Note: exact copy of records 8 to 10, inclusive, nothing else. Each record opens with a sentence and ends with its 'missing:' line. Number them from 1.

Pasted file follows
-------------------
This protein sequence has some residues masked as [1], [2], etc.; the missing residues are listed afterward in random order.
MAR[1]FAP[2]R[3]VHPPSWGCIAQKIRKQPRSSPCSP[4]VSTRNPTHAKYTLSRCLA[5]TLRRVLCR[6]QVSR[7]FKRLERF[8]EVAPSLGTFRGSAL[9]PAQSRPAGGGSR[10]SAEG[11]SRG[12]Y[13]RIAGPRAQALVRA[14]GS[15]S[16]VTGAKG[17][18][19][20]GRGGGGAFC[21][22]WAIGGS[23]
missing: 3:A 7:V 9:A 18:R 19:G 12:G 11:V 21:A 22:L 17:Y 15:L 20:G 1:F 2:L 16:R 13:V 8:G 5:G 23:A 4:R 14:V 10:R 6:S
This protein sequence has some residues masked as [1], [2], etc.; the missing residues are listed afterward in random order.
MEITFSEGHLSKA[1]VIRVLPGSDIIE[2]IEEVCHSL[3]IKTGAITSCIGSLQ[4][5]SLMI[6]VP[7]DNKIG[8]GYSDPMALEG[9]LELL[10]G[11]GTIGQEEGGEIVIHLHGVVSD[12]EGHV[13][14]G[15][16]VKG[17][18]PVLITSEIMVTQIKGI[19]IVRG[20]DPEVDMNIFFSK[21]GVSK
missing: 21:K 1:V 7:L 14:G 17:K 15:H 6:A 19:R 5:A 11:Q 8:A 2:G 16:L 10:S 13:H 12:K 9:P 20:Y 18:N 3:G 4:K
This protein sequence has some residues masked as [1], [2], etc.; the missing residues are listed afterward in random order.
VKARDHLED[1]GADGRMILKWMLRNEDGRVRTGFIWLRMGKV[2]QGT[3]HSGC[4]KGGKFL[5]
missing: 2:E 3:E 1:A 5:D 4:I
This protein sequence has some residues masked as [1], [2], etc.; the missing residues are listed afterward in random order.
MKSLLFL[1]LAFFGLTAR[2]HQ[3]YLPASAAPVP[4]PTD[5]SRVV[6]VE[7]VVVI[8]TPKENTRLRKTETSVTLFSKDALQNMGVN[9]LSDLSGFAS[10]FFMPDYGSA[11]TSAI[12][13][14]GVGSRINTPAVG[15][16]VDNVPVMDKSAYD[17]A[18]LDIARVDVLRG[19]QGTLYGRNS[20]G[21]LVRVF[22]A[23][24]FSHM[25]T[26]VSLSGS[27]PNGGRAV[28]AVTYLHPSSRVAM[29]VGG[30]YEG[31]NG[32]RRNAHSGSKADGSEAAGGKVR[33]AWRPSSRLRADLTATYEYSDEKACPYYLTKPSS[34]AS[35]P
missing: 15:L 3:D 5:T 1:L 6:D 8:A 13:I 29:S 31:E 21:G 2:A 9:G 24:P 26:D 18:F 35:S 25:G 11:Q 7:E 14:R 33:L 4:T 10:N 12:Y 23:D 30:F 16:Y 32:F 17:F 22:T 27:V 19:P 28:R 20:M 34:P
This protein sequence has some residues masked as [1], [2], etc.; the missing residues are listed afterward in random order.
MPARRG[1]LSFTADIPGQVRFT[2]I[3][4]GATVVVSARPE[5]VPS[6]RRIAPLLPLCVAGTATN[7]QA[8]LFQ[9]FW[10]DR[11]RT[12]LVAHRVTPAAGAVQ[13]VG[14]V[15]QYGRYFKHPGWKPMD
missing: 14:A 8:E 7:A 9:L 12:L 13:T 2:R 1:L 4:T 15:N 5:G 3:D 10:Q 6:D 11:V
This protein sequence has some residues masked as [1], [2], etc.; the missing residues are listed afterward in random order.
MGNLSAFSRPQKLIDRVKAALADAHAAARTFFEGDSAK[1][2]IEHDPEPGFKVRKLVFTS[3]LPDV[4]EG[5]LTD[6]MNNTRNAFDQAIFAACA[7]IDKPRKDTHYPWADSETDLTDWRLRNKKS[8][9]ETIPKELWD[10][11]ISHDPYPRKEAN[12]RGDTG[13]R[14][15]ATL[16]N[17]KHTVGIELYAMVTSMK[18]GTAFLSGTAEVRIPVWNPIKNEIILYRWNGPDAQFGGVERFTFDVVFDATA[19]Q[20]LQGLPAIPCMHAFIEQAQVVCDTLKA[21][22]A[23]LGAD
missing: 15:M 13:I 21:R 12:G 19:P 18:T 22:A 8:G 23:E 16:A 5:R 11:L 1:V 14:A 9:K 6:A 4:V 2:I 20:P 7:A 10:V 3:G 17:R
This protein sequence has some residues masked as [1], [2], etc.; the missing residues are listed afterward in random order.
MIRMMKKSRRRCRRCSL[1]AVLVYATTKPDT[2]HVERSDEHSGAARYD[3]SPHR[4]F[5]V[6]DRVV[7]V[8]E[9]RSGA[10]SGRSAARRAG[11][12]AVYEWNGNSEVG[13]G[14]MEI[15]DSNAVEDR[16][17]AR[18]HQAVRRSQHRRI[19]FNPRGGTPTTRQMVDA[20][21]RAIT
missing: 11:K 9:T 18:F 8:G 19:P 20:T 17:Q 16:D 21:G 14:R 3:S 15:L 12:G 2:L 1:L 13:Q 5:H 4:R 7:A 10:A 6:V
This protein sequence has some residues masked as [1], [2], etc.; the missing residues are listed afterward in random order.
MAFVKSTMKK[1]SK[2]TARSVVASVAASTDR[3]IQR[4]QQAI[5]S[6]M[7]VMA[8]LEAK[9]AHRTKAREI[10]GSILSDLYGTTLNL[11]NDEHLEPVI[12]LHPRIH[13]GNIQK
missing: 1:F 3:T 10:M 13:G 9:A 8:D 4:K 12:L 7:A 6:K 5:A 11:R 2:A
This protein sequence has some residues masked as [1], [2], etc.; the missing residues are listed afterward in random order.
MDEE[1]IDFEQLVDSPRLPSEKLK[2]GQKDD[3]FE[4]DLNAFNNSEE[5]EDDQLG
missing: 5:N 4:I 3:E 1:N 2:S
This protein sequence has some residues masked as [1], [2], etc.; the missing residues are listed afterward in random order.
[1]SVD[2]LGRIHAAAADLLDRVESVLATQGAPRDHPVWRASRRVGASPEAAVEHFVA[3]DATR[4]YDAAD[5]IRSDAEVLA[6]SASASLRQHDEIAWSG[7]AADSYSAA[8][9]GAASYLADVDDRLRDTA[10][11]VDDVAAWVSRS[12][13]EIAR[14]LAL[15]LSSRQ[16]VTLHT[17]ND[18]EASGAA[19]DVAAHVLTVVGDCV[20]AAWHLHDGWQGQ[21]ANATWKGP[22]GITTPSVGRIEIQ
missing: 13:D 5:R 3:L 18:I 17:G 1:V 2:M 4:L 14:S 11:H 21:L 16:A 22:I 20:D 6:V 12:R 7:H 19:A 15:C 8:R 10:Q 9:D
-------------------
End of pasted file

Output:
This protein sequence has some residues masked as [1], [2], etc.; the missing residues are listed afterward in random order.
MAFVKSTMKK[1]SK[2]TARSVVASVAASTDR[3]IQR[4]QQAI[5]S[6]M[7]VMA[8]LEAK[9]AHRTKAREI[10]GSILSDLYGTTLNL[11]NDEHLEPVI[12]LHPRIH[13]GNIQK
missing: 1:F 3:T 10:M 13:G 9:A 8:D 4:K 12:L 7:A 6:K 5:A 11:R 2:A
This protein sequence has some residues masked as [1], [2], etc.; the missing residues are listed afterward in random order.
MDEE[1]IDFEQLVDSPRLPSEKLK[2]GQKDD[3]FE[4]DLNAFNNSEE[5]EDDQLG
missing: 5:N 4:I 3:E 1:N 2:S
This protein sequence has some residues masked as [1], [2], etc.; the missing residues are listed afterward in random order.
[1]SVD[2]LGRIHAAAADLLDRVESVLATQGAPRDHPVWRASRRVGASPEAAVEHFVA[3]DATR[4]YDAAD[5]IRSDAEVLA[6]SASASLRQHDEIAWSG[7]AADSYSAA[8][9]GAASYLADVDDRLRDTA[10][11]VDDVAAWVSRS[12][13]EIAR[14]LAL[15]LSSRQ[16]VTLHT[17]ND[18]EASGAA[19]DVAAHVLTVVGDCV[20]AAWHLHDGWQGQ[21]ANATWKGP[22]GITTPSVGRIEIQ
missing: 13:D 5:R 3:L 18:I 17:G 1:V 2:M 4:L 14:S 11:H 21:L 16:A 22:I 20:D 6:V 12:R 7:H 19:A 15:C 8:R 10:Q 9:D